“IT’S A Burmese protest slogan I grew up with: ‘Aungpe Marcos!’” L Khun Ring, a 35-year-old Burmese human rights lawyer, told me last week. “It means ‘Get out, Marcos!’”
I was in Myanmar (Burma) then to speak at a workshop attended by several members of its national parliament and a number of human rights lawyers. The workshop was cosponsored by the Myanmar Media Lawyers Network and the Center for International Law Philippines (Centerlaw) of which I am the president.
One objective of the workshop was to share the Philippine experience in the cases filed by Filipinos at the United Nations Human Rights Committee against their own government, a topic for which Centerlaw lawyer Gilbert Andres was the excellent speaker.
Also on the agenda was a discussion on the Philippine experience during and after martial law, which I presented. The keen eagerness to learn about the Philippine experience was evident in the way the parliament members vigorously took notes during the workshop.
Prior to 1962, the Philippines and Myanmar were the No. 1 and No. 2 richest countries, respectively, in Southeast Asia. They also had the freest press in the region. Then the terrible scourge of dictatorship blighted both nations, and both dropped to the bottom of the rankings.
(When Sen. Ferdinand Marcos Jr. declares that the Philippines would have achieved the level of success of Singapore had his father not been ousted from power, he wants Filipinos to stand on their heads when reading country statistics during his father’s rule, so that the descent from top to bottom would transform into a delusionary ascent from bottom to top.)
Myanmar was ruled by a succession of military dictators for nearly 50 years, from 1962 to 2011, when the military allowed some level of democracy. Two popular uprisings were mounted by the Burmese people: The first one known as the “1988 People Power Uprising” drew inspiration from the Philippines’ Edsa People Power Revolution in 1986. The second one in 2007 was called the “Saffron Revolution” because thousands of Buddhist monks clad in saffron-colored robes joined the street protests. The military violently suppressed both uprisings resulting in the imprisonment, torture, death, and disappearance of innumerable protesters.
Last week’s workshop was held in Nay Pyi Taw, the new political capital of Myanmar whose buildings, stadiums, parks, roads, and hotels are appalling in their grandiosity given the country’s level of poverty.
Even the infrastructure of First World countries pales in comparison with the 16- and 24-lane roads virtually empty of vehicular traffic; its more than 60 hotels with 5,000 rooms, perched on 6-60 hectares of land each, but with a mere 20-30 percent average occupancy rate; and a parliament building reputed to be the biggest in the world.
Nay Pyi Taw was carved out of the jungle in the territorial center of Myanmar by a dictatorship completely detached from or utterly insensitive to the economic reality of that country, which is second to Afghanistan in a recent ranking of the poorest countries in Asia. This kind of disastrous disconnection from reality arises from a dictatorial government that listens only to itself and deprives its people of the freedom to express their sentiments in the flea market of ideas.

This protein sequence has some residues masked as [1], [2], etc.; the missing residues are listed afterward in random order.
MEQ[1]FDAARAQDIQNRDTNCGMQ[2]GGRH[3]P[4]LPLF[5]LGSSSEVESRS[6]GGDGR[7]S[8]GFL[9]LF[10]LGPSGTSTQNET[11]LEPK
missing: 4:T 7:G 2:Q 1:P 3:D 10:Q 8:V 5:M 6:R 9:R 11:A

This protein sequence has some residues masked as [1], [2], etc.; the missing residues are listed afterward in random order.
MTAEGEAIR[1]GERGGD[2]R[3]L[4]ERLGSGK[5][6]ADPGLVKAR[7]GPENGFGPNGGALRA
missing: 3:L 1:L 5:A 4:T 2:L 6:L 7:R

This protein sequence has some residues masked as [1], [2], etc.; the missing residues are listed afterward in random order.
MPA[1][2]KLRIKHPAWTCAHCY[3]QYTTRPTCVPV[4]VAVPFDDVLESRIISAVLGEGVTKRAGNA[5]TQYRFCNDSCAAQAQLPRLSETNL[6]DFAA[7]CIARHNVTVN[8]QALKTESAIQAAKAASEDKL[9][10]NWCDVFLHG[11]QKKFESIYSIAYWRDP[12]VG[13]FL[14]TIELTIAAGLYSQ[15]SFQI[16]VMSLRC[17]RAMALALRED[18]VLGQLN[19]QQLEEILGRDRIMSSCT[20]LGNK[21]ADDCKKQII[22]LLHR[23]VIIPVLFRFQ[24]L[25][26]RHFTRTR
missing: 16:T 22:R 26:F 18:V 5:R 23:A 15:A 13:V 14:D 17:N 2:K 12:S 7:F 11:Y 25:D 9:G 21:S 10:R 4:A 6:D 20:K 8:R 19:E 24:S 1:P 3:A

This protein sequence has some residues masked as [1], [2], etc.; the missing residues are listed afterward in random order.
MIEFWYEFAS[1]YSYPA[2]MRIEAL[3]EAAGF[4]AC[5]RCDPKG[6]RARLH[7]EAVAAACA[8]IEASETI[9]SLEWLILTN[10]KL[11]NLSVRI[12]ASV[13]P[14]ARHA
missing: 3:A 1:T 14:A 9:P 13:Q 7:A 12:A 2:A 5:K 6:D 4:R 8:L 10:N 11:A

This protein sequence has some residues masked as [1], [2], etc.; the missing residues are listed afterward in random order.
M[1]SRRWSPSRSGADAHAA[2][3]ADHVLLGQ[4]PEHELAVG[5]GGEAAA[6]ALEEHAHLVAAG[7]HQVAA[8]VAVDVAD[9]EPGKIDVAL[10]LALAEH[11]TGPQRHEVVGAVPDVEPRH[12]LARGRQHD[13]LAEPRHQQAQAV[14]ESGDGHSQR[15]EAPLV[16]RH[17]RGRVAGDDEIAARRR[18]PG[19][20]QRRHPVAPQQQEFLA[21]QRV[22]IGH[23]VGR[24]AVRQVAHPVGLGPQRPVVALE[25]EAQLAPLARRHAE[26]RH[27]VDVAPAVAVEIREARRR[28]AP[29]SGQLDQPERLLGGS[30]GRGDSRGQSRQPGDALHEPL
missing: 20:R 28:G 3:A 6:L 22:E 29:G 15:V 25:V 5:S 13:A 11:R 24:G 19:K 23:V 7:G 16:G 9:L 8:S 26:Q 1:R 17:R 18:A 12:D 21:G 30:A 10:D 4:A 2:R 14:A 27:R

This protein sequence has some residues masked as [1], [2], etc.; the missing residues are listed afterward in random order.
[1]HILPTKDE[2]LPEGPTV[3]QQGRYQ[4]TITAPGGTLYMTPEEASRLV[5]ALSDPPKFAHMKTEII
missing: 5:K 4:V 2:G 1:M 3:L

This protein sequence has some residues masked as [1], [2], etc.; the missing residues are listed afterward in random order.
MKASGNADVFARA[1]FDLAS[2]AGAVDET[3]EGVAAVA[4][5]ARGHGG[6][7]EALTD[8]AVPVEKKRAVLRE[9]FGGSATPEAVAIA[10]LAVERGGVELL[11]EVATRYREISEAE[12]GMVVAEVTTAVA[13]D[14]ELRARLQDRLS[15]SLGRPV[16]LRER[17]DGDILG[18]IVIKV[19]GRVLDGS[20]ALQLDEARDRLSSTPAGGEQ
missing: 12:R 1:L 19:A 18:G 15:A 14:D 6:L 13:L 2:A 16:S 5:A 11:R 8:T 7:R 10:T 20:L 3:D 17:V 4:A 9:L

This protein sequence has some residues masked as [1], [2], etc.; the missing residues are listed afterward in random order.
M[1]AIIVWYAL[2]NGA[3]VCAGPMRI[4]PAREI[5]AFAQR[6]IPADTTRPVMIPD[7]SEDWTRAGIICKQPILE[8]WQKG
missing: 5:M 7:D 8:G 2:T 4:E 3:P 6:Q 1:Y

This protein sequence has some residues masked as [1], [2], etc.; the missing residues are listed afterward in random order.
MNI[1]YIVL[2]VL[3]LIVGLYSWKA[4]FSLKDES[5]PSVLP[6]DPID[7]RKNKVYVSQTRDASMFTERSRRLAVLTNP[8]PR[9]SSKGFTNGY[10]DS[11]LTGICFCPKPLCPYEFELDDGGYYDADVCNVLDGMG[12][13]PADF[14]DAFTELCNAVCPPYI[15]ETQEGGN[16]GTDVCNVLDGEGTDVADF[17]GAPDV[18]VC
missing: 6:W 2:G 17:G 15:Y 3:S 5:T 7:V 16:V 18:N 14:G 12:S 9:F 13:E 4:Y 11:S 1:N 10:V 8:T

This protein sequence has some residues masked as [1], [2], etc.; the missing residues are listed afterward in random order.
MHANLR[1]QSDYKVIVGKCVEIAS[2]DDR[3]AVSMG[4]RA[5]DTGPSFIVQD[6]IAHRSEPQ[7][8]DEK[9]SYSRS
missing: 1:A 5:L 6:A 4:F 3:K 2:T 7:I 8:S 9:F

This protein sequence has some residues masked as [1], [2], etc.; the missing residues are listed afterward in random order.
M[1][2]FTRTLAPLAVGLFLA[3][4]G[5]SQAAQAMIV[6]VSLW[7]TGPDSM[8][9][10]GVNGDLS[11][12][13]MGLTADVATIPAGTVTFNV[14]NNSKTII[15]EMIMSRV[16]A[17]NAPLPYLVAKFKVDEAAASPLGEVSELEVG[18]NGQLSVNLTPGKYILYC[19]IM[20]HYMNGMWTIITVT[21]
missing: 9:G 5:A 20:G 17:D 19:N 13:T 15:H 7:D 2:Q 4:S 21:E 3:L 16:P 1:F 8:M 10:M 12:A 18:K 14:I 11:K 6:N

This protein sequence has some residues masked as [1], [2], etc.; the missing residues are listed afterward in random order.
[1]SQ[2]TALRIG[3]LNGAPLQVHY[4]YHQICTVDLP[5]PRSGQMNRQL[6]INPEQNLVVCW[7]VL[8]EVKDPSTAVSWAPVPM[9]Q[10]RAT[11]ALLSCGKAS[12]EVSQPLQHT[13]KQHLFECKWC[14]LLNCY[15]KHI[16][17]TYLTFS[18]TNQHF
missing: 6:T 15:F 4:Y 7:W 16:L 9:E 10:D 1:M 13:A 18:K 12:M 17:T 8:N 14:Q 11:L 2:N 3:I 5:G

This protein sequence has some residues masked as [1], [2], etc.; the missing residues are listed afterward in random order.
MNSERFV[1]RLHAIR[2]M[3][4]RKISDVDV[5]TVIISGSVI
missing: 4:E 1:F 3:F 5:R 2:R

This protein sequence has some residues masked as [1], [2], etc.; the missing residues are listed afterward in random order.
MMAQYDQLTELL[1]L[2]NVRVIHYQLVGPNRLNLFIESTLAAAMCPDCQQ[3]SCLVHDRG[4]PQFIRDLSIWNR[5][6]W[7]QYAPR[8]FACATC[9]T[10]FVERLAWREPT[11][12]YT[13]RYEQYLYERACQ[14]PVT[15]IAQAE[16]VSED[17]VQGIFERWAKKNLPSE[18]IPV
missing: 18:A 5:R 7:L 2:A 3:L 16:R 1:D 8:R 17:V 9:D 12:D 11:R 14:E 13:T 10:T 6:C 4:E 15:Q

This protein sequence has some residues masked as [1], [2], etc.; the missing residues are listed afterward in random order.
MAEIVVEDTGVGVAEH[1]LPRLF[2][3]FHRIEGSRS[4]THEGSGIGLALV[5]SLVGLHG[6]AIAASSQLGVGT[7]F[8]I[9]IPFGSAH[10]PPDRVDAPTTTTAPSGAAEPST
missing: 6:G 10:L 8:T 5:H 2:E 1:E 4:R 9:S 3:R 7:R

Freedom of expression was severely restricted throughout the reigns of the military dictators. Journalists, protest leaders, and ordinary citizens earned long jail sentences for daring to criticize the government.
Because their freedom to criticize their government was curtailed, Burmese protesters cleverly used the “Aungpe, Marcos!” slogan as a protest call for the ouster of their dictator through a people power uprising similar to what Filipinos had won. Every Burmese knew that the “Marcos” in the slogan stood for their dictator. The slogan is a heartwarming testament to the inspiration provided by the Philippines’ people power revolution to the Burmese people.
Many of the workshop participants gasped in disbelief when I told them that while the Burmese people were invigorated by chants of “Get out, Marcos!” the land that Ferdinand Marcos plundered now reverberates with chants of “Please come back, Marcos!” Most of the participants expressed shock upon hearing that the son and namesake of the Philippine dictator is a frontrunner in the vice presidential election.
In November 2015, the National League of Democracy (NLD) of Burmese opposition leader Aung San Suu Kyi won a landslide election victory by taking nearly 80 percent of the contested parliamentary seats. However, Myanmar’s military-drafted constitution provides that unelected military representatives take up 25 percent of the parliamentary seats, and have a veto power over any constitutional change.
In March, the new parliament will choose the next president, but a provision in the constitution disqualifying individuals with foreign children has been tailor-fit to prevent Aung San Suu Kyi from becoming president. But the NLD victory last year ensures that the next president will come from its ranks, and Aung San Suu Kyi has declared that she will be “above” whoever will be selected as president.
Myanmar now finds itself at the same crossroads as the Philippines was when Corazon Aquino took over the reins of government. The Burmese people will strike a gold mine of lessons if they study the mistakes of the Philippines that have given rise to a dysfunctional democracy. We Filipinos will equally strike a gold mine of lessons if we learn from Myanmar that it is wrong to head in the opposite direction, where we will find ourselves chanting “Aungpe, Marcos!”
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